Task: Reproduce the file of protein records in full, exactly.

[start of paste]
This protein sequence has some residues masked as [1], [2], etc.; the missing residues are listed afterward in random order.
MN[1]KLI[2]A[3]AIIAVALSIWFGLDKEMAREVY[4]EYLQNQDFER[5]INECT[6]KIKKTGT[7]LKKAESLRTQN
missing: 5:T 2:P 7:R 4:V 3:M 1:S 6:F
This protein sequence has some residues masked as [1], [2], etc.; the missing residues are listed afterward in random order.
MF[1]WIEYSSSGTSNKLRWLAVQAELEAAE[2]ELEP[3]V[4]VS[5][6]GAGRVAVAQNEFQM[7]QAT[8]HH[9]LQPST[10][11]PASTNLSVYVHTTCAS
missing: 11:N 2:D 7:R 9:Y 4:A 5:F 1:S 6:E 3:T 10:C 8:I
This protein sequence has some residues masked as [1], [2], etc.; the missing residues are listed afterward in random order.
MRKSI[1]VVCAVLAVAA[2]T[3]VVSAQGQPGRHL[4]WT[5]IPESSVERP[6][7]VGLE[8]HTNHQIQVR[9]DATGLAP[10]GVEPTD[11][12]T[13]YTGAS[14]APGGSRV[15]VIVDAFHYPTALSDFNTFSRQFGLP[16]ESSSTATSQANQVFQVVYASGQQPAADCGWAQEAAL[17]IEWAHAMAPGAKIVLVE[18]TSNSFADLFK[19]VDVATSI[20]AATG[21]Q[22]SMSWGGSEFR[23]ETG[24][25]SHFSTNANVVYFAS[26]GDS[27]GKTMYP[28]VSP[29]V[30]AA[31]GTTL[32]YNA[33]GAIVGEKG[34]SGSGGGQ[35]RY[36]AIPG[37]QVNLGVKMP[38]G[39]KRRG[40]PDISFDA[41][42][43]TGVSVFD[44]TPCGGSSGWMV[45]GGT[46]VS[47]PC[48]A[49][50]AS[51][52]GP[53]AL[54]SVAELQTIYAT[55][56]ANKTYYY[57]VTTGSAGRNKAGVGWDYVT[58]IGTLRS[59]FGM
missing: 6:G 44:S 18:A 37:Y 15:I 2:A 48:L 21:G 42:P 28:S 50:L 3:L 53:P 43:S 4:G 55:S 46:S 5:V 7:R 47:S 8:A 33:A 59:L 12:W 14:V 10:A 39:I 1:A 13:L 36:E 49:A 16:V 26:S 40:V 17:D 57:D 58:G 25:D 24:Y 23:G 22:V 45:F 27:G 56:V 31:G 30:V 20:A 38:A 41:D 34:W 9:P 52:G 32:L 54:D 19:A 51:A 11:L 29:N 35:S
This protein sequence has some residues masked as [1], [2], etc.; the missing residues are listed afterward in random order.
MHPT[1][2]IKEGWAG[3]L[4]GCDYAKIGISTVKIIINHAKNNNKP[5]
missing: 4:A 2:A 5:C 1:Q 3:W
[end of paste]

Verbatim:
This protein sequence has some residues masked as [1], [2], etc.; the missing residues are listed afterward in random order.
MN[1]KLI[2]A[3]AIIAVALSIWFGLDKEMAREVY[4]EYLQNQDFER[5]INECT[6]KIKKTGT[7]LKKAESLRTQN
missing: 5:T 2:P 7:R 4:V 3:M 1:S 6:F
This protein sequence has some residues masked as [1], [2], etc.; the missing residues are listed afterward in random order.
MF[1]WIEYSSSGTSNKLRWLAVQAELEAAE[2]ELEP[3]V[4]VS[5][6]GAGRVAVAQNEFQM[7]QAT[8]HH[9]LQPST[10][11]PASTNLSVYVHTTCAS
missing: 11:N 2:D 7:R 9:Y 4:A 5:F 1:S 6:E 3:T 10:C 8:I
This protein sequence has some residues masked as [1], [2], etc.; the missing residues are listed afterward in random order.
MRKSI[1]VVCAVLAVAA[2]T[3]VVSAQGQPGRHL[4]WT[5]IPESSVERP[6][7]VGLE[8]HTNHQIQVR[9]DATGLAP[10]GVEPTD[11][12]T[13]YTGAS[14]APGGSRV[15]VIVDAFHYPTALSDFNTFSRQFGLP[16]ESSSTATSQANQVFQVVYASGQQPAADCGWAQEAAL[17]IEWAHAMAPGAKIVLVE[18]TSNSFADLFK[19]VDVATSI[20]AATG[21]Q[22]SMSWGGSEFR[23]ETG[24][25]SHFSTNANVVYFAS[26]GDS[27]GKTMYP[28]VSP[29]V[30]AA[31]GTTL[32]YNA[33]GAIVGEKG[34]SGSGGGQ[35]RY[36]AIPG[37]QVNLGVKMP[38]G[39]KRRG[40]PDISFDA[41][42][43]TGVSVFD[44]TPCGGSSGWMV[45]GGT[46]VS[47]PC[48]A[49][50]AS[51][52]GP[53]AL[54]SVAELQTIYAT[55][56]ANKTYYY[57]VTTGSAGRNKAGVGWDYVT[58]IGTLRS[59]FGM
missing: 6:G 44:S 18:A 37:Y 15:I 2:A 48:L 21:G 42:P 28:S 50:L 3:L 53:P 43:S 4:G 55:S 46:S 5:V 7:R 47:S 8:A 33:A 59:L 12:W 14:V 10:A 39:I 1:A 13:L 36:E 49:A 16:V 26:S 40:V 17:D 57:D 58:G 25:D 24:Y 23:G 22:V 45:F 27:G 56:V 31:G 30:V 20:A 38:A 41:D 34:W 9:P 52:G 32:L 54:D 19:A 51:A 11:L 29:N 35:S
This protein sequence has some residues masked as [1], [2], etc.; the missing residues are listed afterward in random order.
MHPT[1][2]IKEGWAG[3]L[4]GCDYAKIGISTVKIIINHAKNNNKP[5]
missing: 4:A 2:A 5:C 1:Q 3:W